|European Union kicks off review of Barcelona Process
|Mideast political issues have dominated the Euro-Med ministers meeting, which was called to start a review of the Barcelona Process and celebrate the 10th anniversary of the partnership between the EU and Mideast states.
But on the wider Euro-Med agenda, the EU is finalizing a trade and political association agreement with Syria. A deal was initialled by both sides earlier this year after a delay owing to differences on a weapons of mass destruction (WMD) clause.
Once Syria is on board, one more obstacle will have been removed from the goal of a Euro-Med free-trade pact by 2010, which along with anti-terrorism cooperation and cultural dialogue were also being discussed at The Hague.
European Commissioner for External Relations Benita Ferrero-Waldner said: "Ahead of the 10th anniversary I want to take an honest look at the achievements and the shortcomings of the Barcelona Process, with a view to presenting some concrete new ideas next spring.
"The Barcelona Process is central to our relationship with our neighbors to the south, and the neighborhood policy gives us an opportunity to progress toward even closer relationships with them.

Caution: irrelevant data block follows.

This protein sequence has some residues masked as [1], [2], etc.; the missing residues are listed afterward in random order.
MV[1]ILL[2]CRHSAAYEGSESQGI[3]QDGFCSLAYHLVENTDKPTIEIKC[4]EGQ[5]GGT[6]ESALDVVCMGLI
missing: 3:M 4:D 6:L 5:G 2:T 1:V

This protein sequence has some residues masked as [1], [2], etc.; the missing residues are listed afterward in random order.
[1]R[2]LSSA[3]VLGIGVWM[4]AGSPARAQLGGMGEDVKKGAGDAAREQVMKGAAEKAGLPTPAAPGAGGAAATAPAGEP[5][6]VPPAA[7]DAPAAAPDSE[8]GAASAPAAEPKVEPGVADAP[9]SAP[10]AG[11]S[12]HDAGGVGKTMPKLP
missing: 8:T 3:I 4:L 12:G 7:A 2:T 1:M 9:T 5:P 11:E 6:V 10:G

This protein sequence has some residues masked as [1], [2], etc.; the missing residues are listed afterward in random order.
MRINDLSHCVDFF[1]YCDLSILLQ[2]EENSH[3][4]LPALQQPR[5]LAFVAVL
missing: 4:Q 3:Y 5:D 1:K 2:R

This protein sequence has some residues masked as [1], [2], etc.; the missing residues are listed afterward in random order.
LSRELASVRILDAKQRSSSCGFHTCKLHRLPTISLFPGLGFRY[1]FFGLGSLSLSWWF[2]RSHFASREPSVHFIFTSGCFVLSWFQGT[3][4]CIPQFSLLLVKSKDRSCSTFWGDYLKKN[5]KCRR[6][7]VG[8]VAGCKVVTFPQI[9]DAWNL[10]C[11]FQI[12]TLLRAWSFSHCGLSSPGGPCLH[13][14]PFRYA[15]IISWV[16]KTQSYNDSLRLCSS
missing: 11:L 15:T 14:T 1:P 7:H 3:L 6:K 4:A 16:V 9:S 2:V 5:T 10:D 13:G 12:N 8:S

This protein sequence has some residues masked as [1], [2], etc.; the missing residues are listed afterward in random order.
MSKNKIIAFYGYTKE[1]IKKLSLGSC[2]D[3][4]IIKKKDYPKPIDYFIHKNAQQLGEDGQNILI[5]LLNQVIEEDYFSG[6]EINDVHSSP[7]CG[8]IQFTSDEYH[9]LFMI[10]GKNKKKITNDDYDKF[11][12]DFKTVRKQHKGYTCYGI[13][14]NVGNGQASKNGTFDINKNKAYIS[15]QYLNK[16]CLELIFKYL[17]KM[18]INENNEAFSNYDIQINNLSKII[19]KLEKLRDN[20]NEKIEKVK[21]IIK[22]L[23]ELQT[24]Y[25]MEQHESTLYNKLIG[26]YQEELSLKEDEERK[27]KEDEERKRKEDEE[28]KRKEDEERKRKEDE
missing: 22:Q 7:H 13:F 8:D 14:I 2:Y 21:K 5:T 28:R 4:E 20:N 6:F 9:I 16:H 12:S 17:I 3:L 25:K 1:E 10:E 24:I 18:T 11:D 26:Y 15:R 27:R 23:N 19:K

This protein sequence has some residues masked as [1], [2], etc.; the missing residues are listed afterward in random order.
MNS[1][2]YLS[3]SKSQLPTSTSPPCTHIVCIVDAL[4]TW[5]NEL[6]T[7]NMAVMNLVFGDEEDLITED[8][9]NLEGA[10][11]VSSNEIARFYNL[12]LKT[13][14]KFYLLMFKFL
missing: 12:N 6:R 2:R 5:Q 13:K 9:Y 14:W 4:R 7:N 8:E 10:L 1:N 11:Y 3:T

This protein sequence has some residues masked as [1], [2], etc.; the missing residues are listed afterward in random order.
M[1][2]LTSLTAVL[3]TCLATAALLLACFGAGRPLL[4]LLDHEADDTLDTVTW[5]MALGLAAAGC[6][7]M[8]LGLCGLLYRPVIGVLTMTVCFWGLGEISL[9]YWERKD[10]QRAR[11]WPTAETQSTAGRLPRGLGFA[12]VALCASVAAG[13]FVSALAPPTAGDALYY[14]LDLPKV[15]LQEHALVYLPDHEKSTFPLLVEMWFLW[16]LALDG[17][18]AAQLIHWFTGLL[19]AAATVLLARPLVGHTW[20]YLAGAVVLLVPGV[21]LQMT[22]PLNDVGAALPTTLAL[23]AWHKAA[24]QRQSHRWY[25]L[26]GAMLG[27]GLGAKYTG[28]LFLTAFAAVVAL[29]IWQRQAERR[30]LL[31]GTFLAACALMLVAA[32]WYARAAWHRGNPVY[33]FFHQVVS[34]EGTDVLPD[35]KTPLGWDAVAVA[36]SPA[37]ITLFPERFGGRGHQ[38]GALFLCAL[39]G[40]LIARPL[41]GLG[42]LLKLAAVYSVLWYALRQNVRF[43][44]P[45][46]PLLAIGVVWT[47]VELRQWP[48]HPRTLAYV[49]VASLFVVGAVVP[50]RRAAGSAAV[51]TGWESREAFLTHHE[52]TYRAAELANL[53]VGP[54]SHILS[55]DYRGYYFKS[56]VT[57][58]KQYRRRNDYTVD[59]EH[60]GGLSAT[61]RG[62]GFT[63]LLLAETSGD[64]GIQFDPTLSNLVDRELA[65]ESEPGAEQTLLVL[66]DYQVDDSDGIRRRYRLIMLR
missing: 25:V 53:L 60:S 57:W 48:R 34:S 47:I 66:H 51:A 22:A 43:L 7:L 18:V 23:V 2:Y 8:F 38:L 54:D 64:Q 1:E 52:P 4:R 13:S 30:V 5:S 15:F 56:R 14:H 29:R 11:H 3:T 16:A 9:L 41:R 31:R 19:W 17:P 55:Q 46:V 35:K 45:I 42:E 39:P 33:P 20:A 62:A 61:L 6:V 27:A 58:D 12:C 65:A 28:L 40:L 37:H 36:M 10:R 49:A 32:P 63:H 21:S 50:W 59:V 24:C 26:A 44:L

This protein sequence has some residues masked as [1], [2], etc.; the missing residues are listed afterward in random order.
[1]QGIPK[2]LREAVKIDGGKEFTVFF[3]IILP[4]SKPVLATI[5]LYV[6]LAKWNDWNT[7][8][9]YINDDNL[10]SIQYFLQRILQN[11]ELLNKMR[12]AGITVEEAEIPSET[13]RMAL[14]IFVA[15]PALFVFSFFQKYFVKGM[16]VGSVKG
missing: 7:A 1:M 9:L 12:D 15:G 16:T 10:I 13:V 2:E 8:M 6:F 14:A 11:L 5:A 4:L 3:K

"Offering these partners a closer political and economic relationship with the EU under the neighborhood policy will be one of my top priorities in my new role as commissioner."
The review of the Barcelona Process will be completed in time for the next foreign minister's meeting in Luxembourg in May.
The Euro-Med process is the only regional forum where Israel and its Arab neighbors sit together for dialogue, albeit anchored on Mediterranean nations' trade and political ties with the EU.
The meeting was also being attended by foreign ministers or deputies from Algeria, Egypt, Jordan, Morocco, Lebanon, Syria, Tunisia and Turkey.
Libya, though not yet a member of the Barcelona Process, attended as a guest of the Netherlands in another sign of its re-emergence onto the global stage.
Libya remains outside the Barcelona Process but has been coming in from the cold since last year when Libyan leader Moammar Gadhafi renounced his own WMD program.
The Daily Star